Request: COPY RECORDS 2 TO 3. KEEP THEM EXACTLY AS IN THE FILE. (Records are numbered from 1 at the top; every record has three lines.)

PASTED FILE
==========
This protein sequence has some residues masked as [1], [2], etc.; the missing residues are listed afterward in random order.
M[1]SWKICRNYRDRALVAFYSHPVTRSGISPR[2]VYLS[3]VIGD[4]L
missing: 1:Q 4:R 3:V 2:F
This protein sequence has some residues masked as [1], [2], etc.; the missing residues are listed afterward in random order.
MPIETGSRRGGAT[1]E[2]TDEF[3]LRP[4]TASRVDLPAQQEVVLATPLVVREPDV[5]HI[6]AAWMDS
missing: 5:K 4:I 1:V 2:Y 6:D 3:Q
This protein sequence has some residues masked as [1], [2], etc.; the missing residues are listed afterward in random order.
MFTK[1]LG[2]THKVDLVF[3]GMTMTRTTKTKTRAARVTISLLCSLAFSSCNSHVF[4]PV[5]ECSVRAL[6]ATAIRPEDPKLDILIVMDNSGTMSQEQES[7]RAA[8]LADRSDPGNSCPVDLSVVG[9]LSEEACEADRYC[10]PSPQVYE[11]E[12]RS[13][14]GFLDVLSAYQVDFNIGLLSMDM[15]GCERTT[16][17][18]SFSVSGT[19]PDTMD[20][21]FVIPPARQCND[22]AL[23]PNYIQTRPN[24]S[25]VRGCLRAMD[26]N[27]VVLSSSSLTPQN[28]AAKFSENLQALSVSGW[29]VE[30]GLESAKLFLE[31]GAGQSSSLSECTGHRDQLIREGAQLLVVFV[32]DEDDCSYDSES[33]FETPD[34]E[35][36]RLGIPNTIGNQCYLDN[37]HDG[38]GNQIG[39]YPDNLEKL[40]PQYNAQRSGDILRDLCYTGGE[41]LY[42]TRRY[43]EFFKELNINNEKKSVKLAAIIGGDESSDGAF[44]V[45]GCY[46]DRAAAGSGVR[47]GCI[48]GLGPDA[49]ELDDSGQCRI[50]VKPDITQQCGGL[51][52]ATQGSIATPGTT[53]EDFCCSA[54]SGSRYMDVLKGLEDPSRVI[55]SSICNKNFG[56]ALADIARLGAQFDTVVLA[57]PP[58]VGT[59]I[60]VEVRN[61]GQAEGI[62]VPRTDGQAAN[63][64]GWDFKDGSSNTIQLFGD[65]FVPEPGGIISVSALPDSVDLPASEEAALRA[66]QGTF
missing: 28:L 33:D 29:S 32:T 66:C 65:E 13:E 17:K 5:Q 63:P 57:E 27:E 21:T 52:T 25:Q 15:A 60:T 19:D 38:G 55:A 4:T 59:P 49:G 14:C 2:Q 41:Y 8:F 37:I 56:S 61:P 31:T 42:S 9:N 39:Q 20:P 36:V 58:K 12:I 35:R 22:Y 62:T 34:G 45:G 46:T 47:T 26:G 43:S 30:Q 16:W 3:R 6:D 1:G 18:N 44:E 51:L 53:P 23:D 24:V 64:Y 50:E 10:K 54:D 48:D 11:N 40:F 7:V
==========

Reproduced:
This protein sequence has some residues masked as [1], [2], etc.; the missing residues are listed afterward in random order.
MPIETGSRRGGAT[1]E[2]TDEF[3]LRP[4]TASRVDLPAQQEVVLATPLVVREPDV[5]HI[6]AAWMDS
missing: 5:K 4:I 1:V 2:Y 6:D 3:Q
This protein sequence has some residues masked as [1], [2], etc.; the missing residues are listed afterward in random order.
MFTK[1]LG[2]THKVDLVF[3]GMTMTRTTKTKTRAARVTISLLCSLAFSSCNSHVF[4]PV[5]ECSVRAL[6]ATAIRPEDPKLDILIVMDNSGTMSQEQES[7]RAA[8]LADRSDPGNSCPVDLSVVG[9]LSEEACEADRYC[10]PSPQVYE[11]E[12]RS[13][14]GFLDVLSAYQVDFNIGLLSMDM[15]GCERTT[16][17][18]SFSVSGT[19]PDTMD[20][21]FVIPPARQCND[22]AL[23]PNYIQTRPN[24]S[25]VRGCLRAMD[26]N[27]VVLSSSSLTPQN[28]AAKFSENLQALSVSGW[29]VE[30]GLESAKLFLE[31]GAGQSSSLSECTGHRDQLIREGAQLLVVFV[32]DEDDCSYDSES[33]FETPD[34]E[35][36]RLGIPNTIGNQCYLDN[37]HDG[38]GNQIG[39]YPDNLEKL[40]PQYNAQRSGDILRDLCYTGGE[41]LY[42]TRRY[43]EFFKELNINNEKKSVKLAAIIGGDESSDGAF[44]V[45]GCY[46]DRAAAGSGVR[47]GCI[48]GLGPDA[49]ELDDSGQCRI[50]VKPDITQQCGGL[51][52]ATQGSIATPGTT[53]EDFCCSA[54]SGSRYMDVLKGLEDPSRVI[55]SSICNKNFG[56]ALADIARLGAQFDTVVLA[57]PP[58]VGT[59]I[60]VEVRN[61]GQAEGI[62]VPRTDGQAAN[63][64]GWDFKDGSSNTIQLFGD[65]FVPEPGGIISVSALPDSVDLPASEEAALRA[66]QGTF
missing: 28:L 33:D 29:S 32:T 66:C 65:E 13:E 17:K 5:Q 63:P 57:E 27:E 21:T 52:T 25:Q 15:A 60:T 19:D 38:G 55:A 4:T 59:P 49:G 14:C 2:Q 41:Y 8:F 37:I 56:S 61:P 31:T 42:S 9:N 39:Q 20:P 36:V 58:K 12:I 35:R 22:Y 62:T 34:G 45:G 46:T 47:T 26:G 43:S 30:Q 16:W 3:R 6:D 1:G 18:N 44:E 51:L 53:P 23:D 24:V 64:Y 50:E 10:K 54:D 48:D 11:N 40:F 7:V